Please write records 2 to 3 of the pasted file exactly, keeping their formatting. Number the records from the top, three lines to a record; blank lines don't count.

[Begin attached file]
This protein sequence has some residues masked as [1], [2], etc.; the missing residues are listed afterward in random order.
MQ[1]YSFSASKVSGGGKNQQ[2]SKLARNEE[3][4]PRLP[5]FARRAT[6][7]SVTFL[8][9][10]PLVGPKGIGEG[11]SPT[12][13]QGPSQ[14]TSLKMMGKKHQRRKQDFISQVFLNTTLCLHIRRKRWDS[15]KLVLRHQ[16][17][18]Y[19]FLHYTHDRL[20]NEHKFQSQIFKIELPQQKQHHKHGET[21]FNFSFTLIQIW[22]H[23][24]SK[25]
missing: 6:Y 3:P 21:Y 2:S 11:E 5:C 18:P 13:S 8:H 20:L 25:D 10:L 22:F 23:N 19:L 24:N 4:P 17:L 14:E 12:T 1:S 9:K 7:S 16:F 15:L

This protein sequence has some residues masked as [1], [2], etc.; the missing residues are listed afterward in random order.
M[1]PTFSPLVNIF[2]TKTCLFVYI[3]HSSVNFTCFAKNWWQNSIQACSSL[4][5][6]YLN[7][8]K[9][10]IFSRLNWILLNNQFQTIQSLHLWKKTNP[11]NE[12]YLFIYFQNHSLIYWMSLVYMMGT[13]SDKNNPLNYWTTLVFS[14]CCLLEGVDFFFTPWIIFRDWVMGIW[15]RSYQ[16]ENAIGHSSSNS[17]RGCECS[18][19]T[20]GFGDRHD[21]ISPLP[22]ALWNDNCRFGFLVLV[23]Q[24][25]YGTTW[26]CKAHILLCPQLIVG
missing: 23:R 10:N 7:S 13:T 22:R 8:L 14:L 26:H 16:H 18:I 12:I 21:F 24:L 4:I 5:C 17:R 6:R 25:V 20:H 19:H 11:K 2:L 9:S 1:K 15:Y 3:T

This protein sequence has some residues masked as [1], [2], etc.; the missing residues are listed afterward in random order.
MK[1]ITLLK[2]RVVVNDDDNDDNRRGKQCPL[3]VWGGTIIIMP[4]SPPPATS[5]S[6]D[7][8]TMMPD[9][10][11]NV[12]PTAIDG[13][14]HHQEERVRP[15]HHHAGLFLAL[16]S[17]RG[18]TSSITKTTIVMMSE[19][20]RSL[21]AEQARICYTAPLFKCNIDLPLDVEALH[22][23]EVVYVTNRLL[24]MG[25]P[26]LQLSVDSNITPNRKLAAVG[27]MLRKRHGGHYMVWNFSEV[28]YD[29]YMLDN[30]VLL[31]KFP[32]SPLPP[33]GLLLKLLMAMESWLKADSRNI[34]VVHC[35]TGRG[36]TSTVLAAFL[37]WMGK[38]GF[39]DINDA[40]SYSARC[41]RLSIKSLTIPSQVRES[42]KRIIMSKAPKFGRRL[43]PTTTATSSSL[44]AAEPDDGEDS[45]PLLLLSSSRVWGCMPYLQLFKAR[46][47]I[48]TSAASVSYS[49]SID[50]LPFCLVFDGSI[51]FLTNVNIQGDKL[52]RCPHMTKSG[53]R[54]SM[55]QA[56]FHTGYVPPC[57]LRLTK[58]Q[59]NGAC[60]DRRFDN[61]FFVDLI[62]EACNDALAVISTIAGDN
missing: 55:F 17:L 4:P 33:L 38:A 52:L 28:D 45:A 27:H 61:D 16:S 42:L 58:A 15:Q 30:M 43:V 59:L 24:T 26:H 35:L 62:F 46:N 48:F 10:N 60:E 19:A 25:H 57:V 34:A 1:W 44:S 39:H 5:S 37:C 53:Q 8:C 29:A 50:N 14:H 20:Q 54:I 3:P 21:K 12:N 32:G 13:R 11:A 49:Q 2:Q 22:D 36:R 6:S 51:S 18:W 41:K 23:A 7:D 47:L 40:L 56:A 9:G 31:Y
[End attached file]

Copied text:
This protein sequence has some residues masked as [1], [2], etc.; the missing residues are listed afterward in random order.
M[1]PTFSPLVNIF[2]TKTCLFVYI[3]HSSVNFTCFAKNWWQNSIQACSSL[4][5][6]YLN[7][8]K[9][10]IFSRLNWILLNNQFQTIQSLHLWKKTNP[11]NE[12]YLFIYFQNHSLIYWMSLVYMMGT[13]SDKNNPLNYWTTLVFS[14]CCLLEGVDFFFTPWIIFRDWVMGIW[15]RSYQ[16]ENAIGHSSSNS[17]RGCECS[18][19]T[20]GFGDRHD[21]ISPLP[22]ALWNDNCRFGFLVLV[23]Q[24][25]YGTTW[26]CKAHILLCPQLIVG
missing: 23:R 10:N 7:S 13:T 22:R 8:L 14:L 26:H 16:H 18:I 12:I 21:F 24:L 4:I 5:C 17:R 6:R 25:V 20:H 19:H 11:K 2:L 9:S 1:K 15:Y 3:T

This protein sequence has some residues masked as [1], [2], etc.; the missing residues are listed afterward in random order.
MK[1]ITLLK[2]RVVVNDDDNDDNRRGKQCPL[3]VWGGTIIIMP[4]SPPPATS[5]S[6]D[7][8]TMMPD[9][10][11]NV[12]PTAIDG[13][14]HHQEERVRP[15]HHHAGLFLAL[16]S[17]RG[18]TSSITKTTIVMMSE[19][20]RSL[21]AEQARICYTAPLFKCNIDLPLDVEALH[22][23]EVVYVTNRLL[24]MG[25]P[26]LQLSVDSNITPNRKLAAVG[27]MLRKRHGGHYMVWNFSEV[28]YD[29]YMLDN[30]VLL[31]KFP[32]SPLPP[33]GLLLKLLMAMESWLKADSRNI[34]VVHC[35]TGRG[36]TSTVLAAFL[37]WMGK[38]GF[39]DINDA[40]SYSARC[41]RLSIKSLTIPSQVRES[42]KRIIMSKAPKFGRRL[43]PTTTATSSSL[44]AAEPDDGEDS[45]PLLLLSSSRVWGCMPYLQLFKAR[46][47]I[48]TSAASVSYS[49]SID[50]LPFCLVFDGSI[51]FLTNVNIQGDKL[52]RCPHMTKSG[53]R[54]SM[55]QA[56]FHTGYVPPC[57]LRLTK[58]Q[59]NGAC[60]DRRFDN[61]FFVDLI[62]EACNDALAVISTIAGDN
missing: 55:F 17:L 4:P 33:L 38:A 52:L 28:D 45:A 27:H 61:D 16:S 42:L 58:A 15:Q 30:M 43:V 59:L 24:T 26:H 35:L 62:F 46:N 48:F 10:N 60:E 19:A 25:H 57:V 34:A 1:W 44:S 39:H 5:S 37:C 53:Q 8:C 29:A 50:N 14:H 20:Q 54:I 3:P 21:K 12:N 32:G 13:R 11:A 49:Q 2:Q 22:D 36:R 6:S 51:S 18:W 41:K 23:A 7:D 47:L 40:L 56:A 9:G 31:Y